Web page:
Recent studies on oogenesis progress and control in Apis mellifera have raised several questions concerning the presence of putative germ-line stem cells in the terminal filament (Gutzeit et al., 1993; Tanaka and Hartfelder, 2004), on programmed cell death during oogenesis (Tanaka et al., 2006), and on the control of vitellogenesis via expression of the vitellogenin receptor encoding gene (Guidugli-Lazzarini et al., 2008). These studies generally compared honey bee oogenesis with corresponding processes in the fruit fly, Drosophila melanogaster, which also has a polytrophic meroistic type of ovary and for which the genetics of germ cell determination and differentiation are much better understood (for reviews see, King, 1970; de Cuevas et al., 1997; Gilboa and Lehmann, 2004).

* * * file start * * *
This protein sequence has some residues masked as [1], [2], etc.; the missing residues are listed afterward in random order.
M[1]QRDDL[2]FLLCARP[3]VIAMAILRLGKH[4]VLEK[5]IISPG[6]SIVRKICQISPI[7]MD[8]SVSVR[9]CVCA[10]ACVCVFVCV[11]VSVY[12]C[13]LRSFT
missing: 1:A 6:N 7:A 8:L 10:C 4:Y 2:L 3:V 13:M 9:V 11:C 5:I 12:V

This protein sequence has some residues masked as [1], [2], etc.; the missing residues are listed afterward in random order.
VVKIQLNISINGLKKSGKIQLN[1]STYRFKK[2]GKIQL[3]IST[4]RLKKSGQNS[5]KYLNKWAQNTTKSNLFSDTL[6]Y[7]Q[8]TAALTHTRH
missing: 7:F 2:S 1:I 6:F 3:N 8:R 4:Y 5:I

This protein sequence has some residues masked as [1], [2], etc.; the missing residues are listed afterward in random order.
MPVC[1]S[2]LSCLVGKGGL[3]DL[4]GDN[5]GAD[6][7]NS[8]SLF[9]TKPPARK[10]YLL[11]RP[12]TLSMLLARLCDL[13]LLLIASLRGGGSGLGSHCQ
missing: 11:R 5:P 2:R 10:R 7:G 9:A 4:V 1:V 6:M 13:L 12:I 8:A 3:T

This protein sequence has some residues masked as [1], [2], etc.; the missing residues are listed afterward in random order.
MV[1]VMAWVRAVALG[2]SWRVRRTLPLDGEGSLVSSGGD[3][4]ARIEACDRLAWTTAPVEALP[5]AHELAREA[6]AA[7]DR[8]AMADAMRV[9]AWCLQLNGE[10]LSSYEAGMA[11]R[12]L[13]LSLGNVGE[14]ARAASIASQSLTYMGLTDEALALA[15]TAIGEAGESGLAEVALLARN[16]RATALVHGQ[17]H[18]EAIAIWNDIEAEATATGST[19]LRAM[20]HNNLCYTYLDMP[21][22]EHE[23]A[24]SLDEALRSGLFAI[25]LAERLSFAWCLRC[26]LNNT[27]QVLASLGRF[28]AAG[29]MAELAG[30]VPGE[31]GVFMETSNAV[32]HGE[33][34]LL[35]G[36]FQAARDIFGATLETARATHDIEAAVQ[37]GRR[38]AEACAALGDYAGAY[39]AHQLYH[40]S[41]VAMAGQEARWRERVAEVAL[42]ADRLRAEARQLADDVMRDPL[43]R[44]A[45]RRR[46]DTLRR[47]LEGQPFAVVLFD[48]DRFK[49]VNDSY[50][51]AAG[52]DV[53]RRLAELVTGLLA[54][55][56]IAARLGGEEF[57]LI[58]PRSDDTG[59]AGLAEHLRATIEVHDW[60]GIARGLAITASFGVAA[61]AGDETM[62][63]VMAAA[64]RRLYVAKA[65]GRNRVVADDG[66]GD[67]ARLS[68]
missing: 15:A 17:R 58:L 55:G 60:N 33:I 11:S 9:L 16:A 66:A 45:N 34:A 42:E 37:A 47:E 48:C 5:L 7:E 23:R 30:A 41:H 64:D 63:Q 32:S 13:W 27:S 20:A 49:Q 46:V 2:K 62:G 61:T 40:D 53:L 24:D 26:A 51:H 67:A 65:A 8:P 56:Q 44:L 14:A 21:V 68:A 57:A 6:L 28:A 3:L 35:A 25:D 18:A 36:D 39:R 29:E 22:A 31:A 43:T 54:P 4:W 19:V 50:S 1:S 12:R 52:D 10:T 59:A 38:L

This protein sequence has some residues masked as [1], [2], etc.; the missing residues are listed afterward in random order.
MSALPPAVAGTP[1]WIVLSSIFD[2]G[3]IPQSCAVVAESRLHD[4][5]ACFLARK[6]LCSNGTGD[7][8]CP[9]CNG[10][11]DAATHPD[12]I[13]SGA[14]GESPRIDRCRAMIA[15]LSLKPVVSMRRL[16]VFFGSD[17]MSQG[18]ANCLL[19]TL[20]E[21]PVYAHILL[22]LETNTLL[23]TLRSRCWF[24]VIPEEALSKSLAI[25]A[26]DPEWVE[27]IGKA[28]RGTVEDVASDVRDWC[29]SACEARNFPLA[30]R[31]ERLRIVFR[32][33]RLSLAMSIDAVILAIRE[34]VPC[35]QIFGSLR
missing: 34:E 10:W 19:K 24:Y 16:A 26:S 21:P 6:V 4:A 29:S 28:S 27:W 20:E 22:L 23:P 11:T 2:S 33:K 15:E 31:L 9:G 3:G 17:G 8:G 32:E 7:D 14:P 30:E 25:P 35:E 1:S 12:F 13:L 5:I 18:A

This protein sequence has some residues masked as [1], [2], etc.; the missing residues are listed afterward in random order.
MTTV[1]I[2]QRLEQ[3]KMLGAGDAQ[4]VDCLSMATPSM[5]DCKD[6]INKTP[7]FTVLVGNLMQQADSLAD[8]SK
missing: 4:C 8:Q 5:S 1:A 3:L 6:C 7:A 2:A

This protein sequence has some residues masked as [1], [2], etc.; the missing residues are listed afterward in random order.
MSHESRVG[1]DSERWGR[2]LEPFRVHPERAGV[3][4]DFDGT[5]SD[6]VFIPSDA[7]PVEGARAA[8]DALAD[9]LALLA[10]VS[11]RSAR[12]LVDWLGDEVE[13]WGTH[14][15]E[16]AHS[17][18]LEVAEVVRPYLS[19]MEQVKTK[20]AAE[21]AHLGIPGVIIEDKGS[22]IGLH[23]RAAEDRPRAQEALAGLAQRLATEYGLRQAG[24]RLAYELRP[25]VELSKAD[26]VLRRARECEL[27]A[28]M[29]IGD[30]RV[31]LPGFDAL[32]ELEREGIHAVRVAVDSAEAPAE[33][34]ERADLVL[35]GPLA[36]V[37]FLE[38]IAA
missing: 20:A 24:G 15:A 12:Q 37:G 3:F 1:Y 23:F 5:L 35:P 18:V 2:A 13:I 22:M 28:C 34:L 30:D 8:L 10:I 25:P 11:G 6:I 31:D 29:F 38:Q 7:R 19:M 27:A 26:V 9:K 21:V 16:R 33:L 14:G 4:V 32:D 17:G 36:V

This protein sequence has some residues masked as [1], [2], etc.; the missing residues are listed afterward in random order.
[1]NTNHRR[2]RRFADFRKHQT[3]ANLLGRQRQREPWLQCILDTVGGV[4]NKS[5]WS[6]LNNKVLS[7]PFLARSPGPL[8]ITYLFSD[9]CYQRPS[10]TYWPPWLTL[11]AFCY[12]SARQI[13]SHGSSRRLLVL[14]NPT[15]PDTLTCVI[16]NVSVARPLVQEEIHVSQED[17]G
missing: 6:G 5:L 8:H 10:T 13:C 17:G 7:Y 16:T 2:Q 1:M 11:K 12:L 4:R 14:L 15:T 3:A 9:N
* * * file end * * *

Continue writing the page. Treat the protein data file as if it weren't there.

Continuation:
Of specific interest to the determination of the germ line is the vasa gene product. Vasa protein, an ATP-dependent DEAD-box RNA helicase (Hay et al., 1988; Pyle, 2008), is a conserved germ line-specific marker for most metazoan phyla (Fujiwara et al., 1994; Gruidl et al., 1996; Olsen et al., 1997; Shibata et al., 1999; Mochizuki et al., 2001; Extavour and Akam, 2003; Sagawa et al., 2005; Rebscher et al., 2007). In Drosophila oogenesis, Vasa protein surrounds germ cell nuclei in the germarium and in early egg chambers. Later on (stage 10), vasa mRNA appears at first homogeneously distributed throughout the oocyte cytoplasm before the protein becomes asymmetrically segregated to the posterior pole (Hay et al., 1988; Liang et al., 1994; Sano et al., 2002; Findley et al., 2003). In the grasshopper Schistocerca gregaria, which has a panoistic type ovary, vasa mRNA, as well as Vasa protein are highly expressed in the early stages of oogenesis, with levels rapidly falling in maturing oocytes (Chang et al., 2002).